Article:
EOS Bodies / Re: Patent: Canon 55mm f/1.4 & Other Primes
« on: July 07, 2014, 02:45:37 AM »
So, no IS, but lighter, cheaper (to build), and faster.
This is beginning to sound like a consumer lens, not a expensive "L" type.

I'd be not so sure about this. If Canon patents a 35mm and a 55mm design with very similarly looking construction, the 55mm design is most likely a retrofocal design. This would follow the recent trend started by Zeiss 55mm Otus and Sigma 50 Art and should be considered a good thing. Expect heavy, expensive and good to excellent imaging performance. And you are right, no IS.

It sounds like Canon will finally release a ~50mm lens worth looking at ...

Your making some wild accusations about the Elop thing. I think they are unfounded, and I think THAT is the kind of crap Microsoft gets rap for that they do not deserve. Elop is an idiot. He always has been, always will be. If Microsoft had chosen Elop to be their new CEO, then I'd have probably ditched MS products in the long term...Elop would have UTTERLY DESTROYED Microsoft. He would have sold off their most lucrative brands and catered to the every whim of the stock holder. They would have been a completely dead brand outside of a niche enterprise market within less than a decade.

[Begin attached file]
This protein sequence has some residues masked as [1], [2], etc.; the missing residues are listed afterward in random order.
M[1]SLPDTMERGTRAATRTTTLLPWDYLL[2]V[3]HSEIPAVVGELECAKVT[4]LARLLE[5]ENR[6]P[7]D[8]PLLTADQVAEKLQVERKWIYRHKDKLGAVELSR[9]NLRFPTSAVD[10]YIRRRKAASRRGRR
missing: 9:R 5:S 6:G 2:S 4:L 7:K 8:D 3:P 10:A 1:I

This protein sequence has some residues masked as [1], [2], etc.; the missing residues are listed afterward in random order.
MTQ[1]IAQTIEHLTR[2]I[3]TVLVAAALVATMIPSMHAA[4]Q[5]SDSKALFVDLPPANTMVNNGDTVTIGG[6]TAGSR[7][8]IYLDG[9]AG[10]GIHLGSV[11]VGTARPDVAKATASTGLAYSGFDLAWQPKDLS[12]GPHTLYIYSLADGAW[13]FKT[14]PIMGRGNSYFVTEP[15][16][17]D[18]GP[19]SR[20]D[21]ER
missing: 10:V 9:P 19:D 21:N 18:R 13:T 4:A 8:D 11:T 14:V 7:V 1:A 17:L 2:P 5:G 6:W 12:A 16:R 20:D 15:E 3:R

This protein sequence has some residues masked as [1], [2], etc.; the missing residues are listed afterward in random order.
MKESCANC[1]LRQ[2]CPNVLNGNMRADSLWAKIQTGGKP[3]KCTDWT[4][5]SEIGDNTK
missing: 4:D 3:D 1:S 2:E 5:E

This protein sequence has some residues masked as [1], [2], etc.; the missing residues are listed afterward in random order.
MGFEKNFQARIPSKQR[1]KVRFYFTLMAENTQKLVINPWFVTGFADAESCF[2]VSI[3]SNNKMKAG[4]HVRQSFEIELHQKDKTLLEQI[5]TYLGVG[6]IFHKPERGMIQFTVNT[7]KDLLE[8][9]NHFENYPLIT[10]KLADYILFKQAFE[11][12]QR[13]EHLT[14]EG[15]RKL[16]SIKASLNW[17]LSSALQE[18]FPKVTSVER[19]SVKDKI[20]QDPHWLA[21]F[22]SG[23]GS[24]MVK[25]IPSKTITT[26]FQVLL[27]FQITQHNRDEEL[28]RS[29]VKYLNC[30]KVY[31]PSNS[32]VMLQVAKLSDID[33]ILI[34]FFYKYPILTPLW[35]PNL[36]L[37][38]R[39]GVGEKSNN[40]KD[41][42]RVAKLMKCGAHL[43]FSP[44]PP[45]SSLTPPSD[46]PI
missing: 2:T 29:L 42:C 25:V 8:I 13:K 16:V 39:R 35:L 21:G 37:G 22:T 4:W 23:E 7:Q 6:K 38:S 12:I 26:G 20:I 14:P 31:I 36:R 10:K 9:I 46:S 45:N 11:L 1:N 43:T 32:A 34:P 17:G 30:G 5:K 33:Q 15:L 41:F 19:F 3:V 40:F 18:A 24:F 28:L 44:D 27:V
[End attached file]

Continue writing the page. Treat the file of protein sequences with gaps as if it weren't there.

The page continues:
Elop was as much an idiot as Kim Philby, or he would not have collected a massive paycheck from Microsoft after he finally brought Nokia to its knees. Remember that Nokia was once the pride of Finland's electronics industry and a leading maker of mobile phone hand sets, in the end they were scooped up by Microsoft for a pittance. The reason Elop didn't become Microsofts next CEO was not his alleged incompetence, but that they were probably deadly afraid of a person with his skills and his character.